Global financial stability is improving -- we have begun to turn the corner. But it is too early to declare victory as there is a need to move beyond liquidity dependence -- the central theme of our report -- to overcome the remaining challenges to global stability.
There is a core divergence among some "Keynesian" and "Schumpeterian" economists who have proposed stagnation hypotheses; each camp points to different underlying factors for continued anemic levels of growth.
The recovery from the crisis continues, albeit too slowly. While the focus at this time is more on emerging market economies, other legacies of the crisis are still very much present and advanced economies are not out of the woods.
Next week, I will travel to Latin America -- my second visit to the region since November 2011. I return with increased optimism, as much of Latin America continues its impressive transformation that started a decade ago.
As the world economy continues to struggle, people are taking to the streets by the thousands to protest painful cuts in public spending designed to reduce government debt and deficits. This fiscal fury is understandable.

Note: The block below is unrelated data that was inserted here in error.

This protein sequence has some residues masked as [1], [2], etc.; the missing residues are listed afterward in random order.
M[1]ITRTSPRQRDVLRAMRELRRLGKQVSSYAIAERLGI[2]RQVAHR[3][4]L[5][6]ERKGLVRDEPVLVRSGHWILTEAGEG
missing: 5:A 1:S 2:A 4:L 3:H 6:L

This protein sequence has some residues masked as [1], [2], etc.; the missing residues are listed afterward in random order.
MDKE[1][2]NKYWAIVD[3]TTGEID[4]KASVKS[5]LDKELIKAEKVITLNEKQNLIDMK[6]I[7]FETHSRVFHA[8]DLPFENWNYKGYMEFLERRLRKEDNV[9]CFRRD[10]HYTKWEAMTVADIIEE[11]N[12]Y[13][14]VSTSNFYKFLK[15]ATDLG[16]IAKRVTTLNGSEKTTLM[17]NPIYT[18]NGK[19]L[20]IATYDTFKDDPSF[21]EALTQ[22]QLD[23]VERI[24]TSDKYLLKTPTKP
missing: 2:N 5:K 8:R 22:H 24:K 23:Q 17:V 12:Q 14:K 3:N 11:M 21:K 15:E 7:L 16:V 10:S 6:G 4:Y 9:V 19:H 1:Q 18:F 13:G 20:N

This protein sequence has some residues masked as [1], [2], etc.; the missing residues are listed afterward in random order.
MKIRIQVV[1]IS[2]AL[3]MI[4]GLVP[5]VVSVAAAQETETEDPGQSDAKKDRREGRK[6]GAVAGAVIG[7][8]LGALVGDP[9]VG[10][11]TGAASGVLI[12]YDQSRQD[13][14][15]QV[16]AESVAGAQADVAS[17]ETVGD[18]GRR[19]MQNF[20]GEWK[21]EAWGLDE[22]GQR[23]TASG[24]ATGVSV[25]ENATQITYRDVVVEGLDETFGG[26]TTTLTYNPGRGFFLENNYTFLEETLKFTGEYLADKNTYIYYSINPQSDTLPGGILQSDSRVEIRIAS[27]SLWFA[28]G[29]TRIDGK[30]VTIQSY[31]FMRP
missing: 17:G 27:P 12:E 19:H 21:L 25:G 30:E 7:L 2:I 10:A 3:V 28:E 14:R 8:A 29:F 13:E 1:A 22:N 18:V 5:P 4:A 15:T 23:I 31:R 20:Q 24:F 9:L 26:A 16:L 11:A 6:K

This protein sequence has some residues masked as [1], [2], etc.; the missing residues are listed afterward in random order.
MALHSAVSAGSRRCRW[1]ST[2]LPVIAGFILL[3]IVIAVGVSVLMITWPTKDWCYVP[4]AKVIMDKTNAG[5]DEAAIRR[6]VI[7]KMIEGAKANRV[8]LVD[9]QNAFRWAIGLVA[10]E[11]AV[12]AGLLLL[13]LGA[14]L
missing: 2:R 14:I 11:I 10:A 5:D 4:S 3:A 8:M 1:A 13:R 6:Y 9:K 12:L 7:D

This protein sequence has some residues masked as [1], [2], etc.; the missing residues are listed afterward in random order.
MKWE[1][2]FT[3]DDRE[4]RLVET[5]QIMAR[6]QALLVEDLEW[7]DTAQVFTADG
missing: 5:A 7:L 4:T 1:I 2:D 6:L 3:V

Despite a host of reforms in the right direction, the financial structures that were in place before the global crisis have not actually changed that much, and they need to if the global financial system is to become a safer place.
Advanced countries face difficult choices as they undertake fiscal adjustment. While pension reforms will certainly need to be part of the picture, we must keep in mind the vital role pensions play in reducing old-age poverty.
What drives the investment decisions of investors with a longer time horizon? Our research found these investors generally do not look at differences in interest rates among countries when deciding where to invest.
What advanced countries need is clarity of intent, an appropriate calibration of fiscal targets, and adequate structural reforms. With a little help from monetary policy, and from their (emerging market) friends.